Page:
(c) inverse quantizing said quantized pixel value to obtain a pixel of said decoded image.
5. The method of claim 1 wherein said number of data bits comprising said symbol relates a frequency of said symbol in data encoding said compressed image.
6. A method of decoding a compressed image comprising the steps of:
(a) receiving a symbol encoding said compressed image;
(b) identifying a quantization index corresponding to said symbol;
(c) inverse transforming said quantization index to obtain a quantized pixel value; and
(d) inverse quantizing said quantized pixel value to obtain a pixel of said decoded image.
7. A method of decoding a compressed image comprising the steps of:
(a) receiving a symbol encoding said compressed image;
(b) selecting a quantized spatial-domain pixel value corresponding to said symbol from a table relating a plurality of quantized spatial domain pixel values and a plurality of symbols; and
(c) inverse quantizing said selected quantized spatial domain pixel value to obtain a pixel of said decoded image.
8. A decoder for decompressing a compressed image comprising:
(a) a table relating a symbol encoding said compressed image and a quantized spatial-domain pixel value; and
(b) an inverse quantizer converting a said quantized spatial domain pixel value selected from said table to a pixel of a decompressed image.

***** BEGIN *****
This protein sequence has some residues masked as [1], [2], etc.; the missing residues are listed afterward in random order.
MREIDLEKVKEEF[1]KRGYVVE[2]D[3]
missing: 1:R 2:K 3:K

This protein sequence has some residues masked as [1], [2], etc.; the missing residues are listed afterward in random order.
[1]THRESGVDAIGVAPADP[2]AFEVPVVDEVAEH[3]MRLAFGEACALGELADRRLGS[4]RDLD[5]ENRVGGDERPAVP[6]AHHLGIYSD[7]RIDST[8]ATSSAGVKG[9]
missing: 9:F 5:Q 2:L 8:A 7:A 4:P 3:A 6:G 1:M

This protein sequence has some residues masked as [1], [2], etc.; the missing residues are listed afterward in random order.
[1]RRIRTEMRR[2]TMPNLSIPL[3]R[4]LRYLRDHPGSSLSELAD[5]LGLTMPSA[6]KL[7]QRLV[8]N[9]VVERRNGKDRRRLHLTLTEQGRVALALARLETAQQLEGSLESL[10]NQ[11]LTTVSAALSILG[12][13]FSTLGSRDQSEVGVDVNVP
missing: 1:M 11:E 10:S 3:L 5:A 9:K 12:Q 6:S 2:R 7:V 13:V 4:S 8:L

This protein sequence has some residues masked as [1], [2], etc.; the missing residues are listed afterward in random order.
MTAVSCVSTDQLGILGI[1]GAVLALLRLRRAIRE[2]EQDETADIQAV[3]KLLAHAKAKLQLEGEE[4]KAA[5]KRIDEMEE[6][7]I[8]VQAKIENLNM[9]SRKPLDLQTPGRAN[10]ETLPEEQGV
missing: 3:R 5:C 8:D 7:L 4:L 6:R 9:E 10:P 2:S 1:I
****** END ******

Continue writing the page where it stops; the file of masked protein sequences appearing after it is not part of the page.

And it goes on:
Description
CROSS-REFERENCE TO RELATED APPLICATIONS

Not applicable.

BACKGROUND OF THE INVENTION

The present invention relates to the field of digital image processing and, more particularly, to a fast decoding system for transform coded compressed digital images.

For digital image processing, an image is typically represented as an array of data expressing the values of a plurality of picture elements or pixels. Each pixel is a sample of the intensity of the image at a set of coordinates defined by a rectangular grid virtually overlaying the image. The analog signal obtained by sampling the image at the spatial coordinates of a pixel is quantized to a discrete value that is proportional to the amplitude of the intensity or luminosity of the sample. Typically, the data for a pixel comprises a value representing the intensity of the pixel or a plurality of interlaced values representing the intensities of the component colors of the pixel. The image can be reconstructed for viewing by “inverting” the quantized discrete sample values to produce a plurality of colored or white dots mapped to coordinates determined by the pixels of the original image.